Malashiy shares deep relationship with her bird


Photo courtesy of Angelina Malashiy

Malashiy poses with her bird, Jojo


A common saying is that a dog is a man’s best friend. However, it’s not typical to hear that a bird is a women’s best friend. This is the case for freshman Angelina Malashiy and her cockatiel Jojo.

While a dog owner might play fetch to bond with their pet, Malashiy lays and cuddles with her cockatiel.

“Usually he’ll sit on my shoulder and nuzzle the inside of my nose. He’ll just sit there on my eye and make himself at peace,” Malashiy said.

Besides cuddling [the cockatiel], the two enjoy showering together.

“[My bird and I] shower together. I have a special pole for him and he’ll just sit there,” Malashiy said.

Over the course of time, their trusting bond has grown stronger to the point where Malashiy would take a bullet for him.

“Of course I would [take a bullet for him]. I talk to him every day and I’ll tell him my problems [because] I feel like he listens. If something happened to him, I’d feel really sad. He’s my special child,” Malashiy said.

Being around this cockatiel every day, Jojo, Malashiy’s bird, has picked up on words and sounds that Malashiy has used in the past.

“He’ll sometimes speak and say bad words that I say when something happens or he’ll say hello in Russian. When I whistle, he whistles back to me,” Malashiy said.

In any relationship you come across, there is typically an argument bound to happen. For Malashiy and Jojo, it’s no different.

“He likes to chew on things he knows he’s not supposed to chew on like wires, or he’ll throw his food. Whenever he’s chewing wires he’ll come down from his cage and I’ll sit there. As soon as I stand up and call his name, he’ll instantly fly back to his cage and get up. Then he gets mad at me, like he won’t talk to me and he won’t let me pet him,” Malashiy said.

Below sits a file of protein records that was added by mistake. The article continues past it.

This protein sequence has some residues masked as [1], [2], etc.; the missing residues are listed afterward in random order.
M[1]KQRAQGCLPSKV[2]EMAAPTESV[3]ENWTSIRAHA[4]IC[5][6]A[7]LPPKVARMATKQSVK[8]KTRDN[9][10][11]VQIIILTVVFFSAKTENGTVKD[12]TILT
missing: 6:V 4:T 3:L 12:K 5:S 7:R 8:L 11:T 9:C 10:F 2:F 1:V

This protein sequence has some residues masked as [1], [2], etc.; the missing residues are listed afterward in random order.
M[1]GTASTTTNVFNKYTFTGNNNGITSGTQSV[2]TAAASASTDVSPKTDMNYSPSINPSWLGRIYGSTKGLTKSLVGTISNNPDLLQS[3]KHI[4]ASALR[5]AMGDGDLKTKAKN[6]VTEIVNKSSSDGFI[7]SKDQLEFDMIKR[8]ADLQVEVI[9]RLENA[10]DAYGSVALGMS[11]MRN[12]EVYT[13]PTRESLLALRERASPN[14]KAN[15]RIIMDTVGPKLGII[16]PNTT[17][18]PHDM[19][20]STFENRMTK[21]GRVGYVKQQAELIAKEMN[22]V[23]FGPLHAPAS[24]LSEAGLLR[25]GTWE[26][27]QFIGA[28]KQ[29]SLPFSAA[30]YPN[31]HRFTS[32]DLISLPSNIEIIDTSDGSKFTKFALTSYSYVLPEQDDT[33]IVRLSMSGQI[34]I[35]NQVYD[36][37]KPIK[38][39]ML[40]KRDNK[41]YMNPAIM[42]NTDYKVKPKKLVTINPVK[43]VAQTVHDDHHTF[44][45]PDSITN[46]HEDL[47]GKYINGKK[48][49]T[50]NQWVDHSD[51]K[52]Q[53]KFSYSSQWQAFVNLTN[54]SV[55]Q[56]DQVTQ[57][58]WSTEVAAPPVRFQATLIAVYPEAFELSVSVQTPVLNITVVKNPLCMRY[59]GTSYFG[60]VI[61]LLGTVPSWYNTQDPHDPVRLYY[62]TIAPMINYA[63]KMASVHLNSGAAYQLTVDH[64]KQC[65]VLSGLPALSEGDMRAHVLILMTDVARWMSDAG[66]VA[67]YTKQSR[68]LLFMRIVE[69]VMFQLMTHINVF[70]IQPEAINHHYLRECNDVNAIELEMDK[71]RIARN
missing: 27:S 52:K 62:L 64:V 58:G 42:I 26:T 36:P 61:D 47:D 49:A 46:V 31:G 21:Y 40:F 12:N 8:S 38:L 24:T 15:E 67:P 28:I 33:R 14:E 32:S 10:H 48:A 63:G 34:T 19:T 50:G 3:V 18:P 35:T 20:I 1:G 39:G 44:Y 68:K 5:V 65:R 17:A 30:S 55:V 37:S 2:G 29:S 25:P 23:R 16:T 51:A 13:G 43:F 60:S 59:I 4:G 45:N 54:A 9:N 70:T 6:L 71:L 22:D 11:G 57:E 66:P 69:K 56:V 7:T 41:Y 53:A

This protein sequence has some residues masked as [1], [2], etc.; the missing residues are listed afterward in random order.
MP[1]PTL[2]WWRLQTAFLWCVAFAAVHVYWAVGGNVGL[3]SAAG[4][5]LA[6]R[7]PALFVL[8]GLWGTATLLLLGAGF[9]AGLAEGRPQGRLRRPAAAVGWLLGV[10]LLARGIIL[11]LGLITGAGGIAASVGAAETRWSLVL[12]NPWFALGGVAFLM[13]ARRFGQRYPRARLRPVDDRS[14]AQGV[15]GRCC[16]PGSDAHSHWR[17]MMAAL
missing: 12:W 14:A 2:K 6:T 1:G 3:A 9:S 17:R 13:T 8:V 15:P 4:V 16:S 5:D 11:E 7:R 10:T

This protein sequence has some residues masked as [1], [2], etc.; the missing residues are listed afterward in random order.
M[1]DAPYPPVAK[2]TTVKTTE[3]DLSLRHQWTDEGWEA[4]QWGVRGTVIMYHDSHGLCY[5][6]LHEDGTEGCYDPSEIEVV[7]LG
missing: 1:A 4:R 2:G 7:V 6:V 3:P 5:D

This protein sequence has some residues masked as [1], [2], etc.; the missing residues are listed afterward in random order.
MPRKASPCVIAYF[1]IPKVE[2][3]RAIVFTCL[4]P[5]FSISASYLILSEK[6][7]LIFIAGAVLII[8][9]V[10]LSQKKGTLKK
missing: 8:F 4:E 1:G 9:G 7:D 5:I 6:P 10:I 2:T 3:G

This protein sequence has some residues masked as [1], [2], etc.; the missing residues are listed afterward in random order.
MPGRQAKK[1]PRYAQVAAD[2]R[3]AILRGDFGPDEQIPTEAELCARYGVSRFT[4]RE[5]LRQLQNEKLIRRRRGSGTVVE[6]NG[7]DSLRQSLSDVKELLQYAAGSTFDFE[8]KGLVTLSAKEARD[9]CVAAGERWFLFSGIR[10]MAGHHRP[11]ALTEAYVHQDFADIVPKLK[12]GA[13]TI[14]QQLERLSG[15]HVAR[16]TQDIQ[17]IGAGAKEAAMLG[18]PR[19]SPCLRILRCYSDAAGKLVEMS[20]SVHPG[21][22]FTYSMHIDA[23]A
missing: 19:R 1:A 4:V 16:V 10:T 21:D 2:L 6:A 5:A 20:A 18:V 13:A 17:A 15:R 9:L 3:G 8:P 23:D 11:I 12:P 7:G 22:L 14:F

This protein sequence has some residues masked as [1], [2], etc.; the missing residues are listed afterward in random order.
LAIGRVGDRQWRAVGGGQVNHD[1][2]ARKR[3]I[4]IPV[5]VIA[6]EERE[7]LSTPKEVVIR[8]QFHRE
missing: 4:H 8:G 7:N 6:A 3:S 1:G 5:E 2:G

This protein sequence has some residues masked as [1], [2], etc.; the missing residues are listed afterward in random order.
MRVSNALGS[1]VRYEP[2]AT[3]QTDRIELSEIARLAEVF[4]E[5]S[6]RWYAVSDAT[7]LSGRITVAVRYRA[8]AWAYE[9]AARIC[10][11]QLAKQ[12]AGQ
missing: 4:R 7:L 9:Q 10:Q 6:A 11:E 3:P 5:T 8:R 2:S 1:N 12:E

Even through all the fights, it was still worth it. After several calls and attempts in different locations, Malashiy and her family finally found the perfect cockatiel for them.

“We were looking for a cockatiel and they had some in Sylvia’s Pet Store, but we couldn’t find the right one. They looked like they weren’t okay. We were calling and no one had a cockatiel until we called [a place in] Front Royal. They were like, ‘We have a bird, he was born in October and he had just turned a year old.’ We found a picture and he didn’t look that okay but we still drove there at around 7:00 p.m. and we were like, ‘Okay, we’re getting a bird,’” Malashiy said.

Instantly, when she saw the bird sitting alone with nobody to play with, Malashiy knew he was the one.

“When I first went to the pet store, he was by himself, [and] he didn’t have anyone to play with. He was just sitting by himself. There were birds on the other side and they were acting really strange, they were tripping a lot, they were making a lot of noise and he was just sitting there. He was so quiet sitting there, looking around and when I made eye contact with him I was like, ‘Okay we need to get this bird,’” Malashiy said.

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